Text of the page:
SAN FRANCISCO (AP) — Fire crews rescued residents from a San Jose neighborhood inundated by water from an overflowing creek Tuesday after earlier saving five people who were stranded by flooding at a homeless encampment along a creek in the city.

The rescues came after a series of heavy storms drenched already soggy Northern California.

The rescued residents had to be taken to dry land and rinsed off to prevent them from being sickened by floodwaters that had traveled through garbage, debris and over sewer lines, San Jose Fire Capt. Mitch Matlow said. Helicopter footage showed people being escorted from the neighborhood on boats passing by submerged vehicles throughout the neighborhood.

Firefighters were going door-to-door to alert residents because the city does not have sirens or another emergency warning system, San Jose spokesman David Vossbrink said.

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“Anybody who is near the creek should be getting ready to leave,” he said.

In the San Joaquin Valley in California’s agricultural heartland, farmers used their tractors and other heavy equipment to help shore up an endangered levee along the San Joaquin River.

The rains were the latest produced by a series of storms generated by “atmospheric rivers” that dump massive quantities of Pacific Ocean water on California after carrying it through the air from as far away as Hawaii.

The rains have saturated the once-drought stricken region but have created chaos for residents hit hard by the storms.

The latest downpours swelled waterways to flood levels and left about half the state under flood, wind and snow advisories.

The storm system began to weaken Tuesday after dumping more than a half-inch of rain in the San Joaquin Valley, over an inch in San Francisco, and more than 5 inches in the mountains above Big Sur over the previous 24 hours, the National Weather Service reported.

Dry weather was expected to return to the region on Wednesday.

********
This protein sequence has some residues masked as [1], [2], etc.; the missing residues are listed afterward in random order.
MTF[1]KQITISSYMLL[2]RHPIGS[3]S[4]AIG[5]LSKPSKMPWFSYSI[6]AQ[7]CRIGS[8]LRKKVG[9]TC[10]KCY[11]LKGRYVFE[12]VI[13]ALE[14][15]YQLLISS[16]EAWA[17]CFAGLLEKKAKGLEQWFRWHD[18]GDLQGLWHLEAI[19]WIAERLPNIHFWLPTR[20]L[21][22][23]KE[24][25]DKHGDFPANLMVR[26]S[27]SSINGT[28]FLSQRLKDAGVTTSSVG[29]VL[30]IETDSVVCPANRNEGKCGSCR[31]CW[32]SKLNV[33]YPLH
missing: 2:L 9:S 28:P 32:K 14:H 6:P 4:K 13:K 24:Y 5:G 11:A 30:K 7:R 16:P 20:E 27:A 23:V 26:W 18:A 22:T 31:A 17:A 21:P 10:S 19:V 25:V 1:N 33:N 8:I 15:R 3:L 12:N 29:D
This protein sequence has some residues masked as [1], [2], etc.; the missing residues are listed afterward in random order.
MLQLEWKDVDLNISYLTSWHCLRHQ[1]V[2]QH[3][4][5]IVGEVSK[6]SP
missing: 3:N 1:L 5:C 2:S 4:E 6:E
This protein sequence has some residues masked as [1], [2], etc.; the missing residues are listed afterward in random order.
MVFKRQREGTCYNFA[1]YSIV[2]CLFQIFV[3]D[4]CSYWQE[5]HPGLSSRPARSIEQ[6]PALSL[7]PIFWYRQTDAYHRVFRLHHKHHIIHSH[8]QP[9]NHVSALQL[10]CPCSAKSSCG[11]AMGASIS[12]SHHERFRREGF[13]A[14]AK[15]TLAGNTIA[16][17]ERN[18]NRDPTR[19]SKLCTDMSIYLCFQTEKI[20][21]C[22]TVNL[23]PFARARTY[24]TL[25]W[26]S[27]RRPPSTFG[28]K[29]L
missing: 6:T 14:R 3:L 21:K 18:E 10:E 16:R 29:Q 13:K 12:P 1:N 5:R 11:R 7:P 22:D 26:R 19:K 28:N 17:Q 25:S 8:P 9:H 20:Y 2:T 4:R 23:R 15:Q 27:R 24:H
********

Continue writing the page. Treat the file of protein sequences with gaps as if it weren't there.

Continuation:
In San Jose, the fire department was called to Coyote Creek amid reports of as many as 40 people being stranded at the homeless encampment.

That number turned out to be inaccurate and everyone was located, fire Capt. Mitch Matlow said.

The conditions of the five people rescued were not immediately available.

In the San Joaquin Valley, a flash flood warning remained in effect following a levee break along the San Joaquin River that prompted an evacuation order for about 500 people living mainly in ranch and farmland areas near the small city of Manteca.

“When the water gets that high and more water is coming, there is just too much pressure and levees can break,” said Tim Daly, a spokesman with the San Joaquin County Office of Emergency Services.

Dino Warda of Manteca told KCRA-TV that some farmers took their tractors and other equipment to the levee to help shore it up.

In Monterey County, people living along a section of the Carmel River were told to leave, as were those in a neighborhood of Salinas near Santa Rita Creek.

In Lake County, northwest of Sacramento, about 100 homes in two mobile home parks and nearby streets were evacuated when the nearby Clear Lake rose a foot above flood stage.

“It’s very serious,” county Sheriff Brian Martin said of the potential for flooding. “There’s going to be widespread property damage … our ground’s been saturated.”

No injuries were immediately reported.

The Carmel River, which has flooded several times in the past month, and the Salinas River were also expected to approach flood levels.

At the Don Pedro reservoir, which captures water from the Tuolumne River, operators opened a spillway for the first time in 20 years.

In the Sierra Nevada mountain range, part of one of the main routes to Lake Tahoe was in danger of collapsing after a roadway shoulder gave way following heavy storms, the California Highway Patrol reported.

Numerous mudslides have blocked the road for days at a time in recent weeks.

The water level continued to fall at Oroville Lake, where a damaged spillway of the nation’s largest dams raised major flood concern a week ago and prompted the temporary evacuation of 188,000 people in communities downstream from the lake.


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